“Elephant in the room” is an English metaphorical idiomfor an obvious truth that is being ignored or goes unaddressed. The idiomatic expression also applies to an obvious problem or risk no one wants to discuss.- Wikipedia
Cowden’s Syndrome is the “Elephant in the room.” It is always there. It is never going away. Yet, most people – even immediate family- don’t want to discuss it because it makes them worried or uncomfortable. They would prefer to justify to themselves that your constant worry, and never-ending list of appointments are nothing more than paranoia and nonsense.
The “elephant” made its way into our house last fall. It’s not leaving. So we are working on respecting it, and treating it as the oversized house guest it is. Feed it too much and it will become more overpowering in its sheer volume. Ignore it and forget about it, and well… a hungry elephant can do some damage.
What brought me to all this metaphorical thinking today? It is likely to sound quite silly, but it was an earache.
Now, granted it was not an ordinary earache, the whole side of my head hurt, and still does. But the point is prior to my diagnosis, prior to my knowledge of Cowden’s Syndrome, it would have been “just an earache.”
Instead, I woke this morning in terrible pain. I was dizzy and uncomfortable. I immediately started remembering all the times I was dizzy or out of sorts this week. I have no fever, no cold, no signs of infection, no real reason for this pain. Yet, it was bad enough for me to drive to the Urgent Care center at 9 on a Saturday morning.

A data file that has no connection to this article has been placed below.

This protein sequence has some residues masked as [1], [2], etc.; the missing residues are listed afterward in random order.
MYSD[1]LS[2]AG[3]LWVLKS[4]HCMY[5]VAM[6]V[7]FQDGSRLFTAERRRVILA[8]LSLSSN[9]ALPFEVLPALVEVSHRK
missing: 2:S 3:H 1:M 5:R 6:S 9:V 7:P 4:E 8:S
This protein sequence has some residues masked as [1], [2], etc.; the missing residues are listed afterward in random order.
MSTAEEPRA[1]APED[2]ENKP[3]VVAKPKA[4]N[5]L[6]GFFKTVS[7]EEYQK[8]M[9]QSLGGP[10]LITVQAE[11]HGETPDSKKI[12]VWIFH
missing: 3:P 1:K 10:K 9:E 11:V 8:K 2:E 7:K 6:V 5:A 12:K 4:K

I waited for the doctor nervously. I recounted my symptoms to him. Here they know nothing of Cowden’s or chronic issues – they simply treat what they see. So, he looked in my ear and said, “It’s not red, there is no swelling, and no sign of infection.”
My heart sank.
That should have been very good news. He was sending me with a script for ear drops “just in case,” but not to worry – “there is no problem.”
No problem except, my ear feels like it is going to explode, the whole side of my head is sore, and all I can think about is “What if there is a tumor in there?”
This is not a rational response to an earache. I know it isn’t. I am also pretty sure there is no tumor anywhere near my ear. But, this is how Cowden’s Syndrome can change your perception of reality, heighten your anxiety, and keep your worries hopping.
If the doctor had told me I had an ear infection I would have been thrilled. Instead I have unexplained ear pain, dizziness, and worry.
I am sure it will get better in a few days. That’s what I keep telling myself. But what if it doesn’t?
Cowden’s Syndrome – the elephant in the room.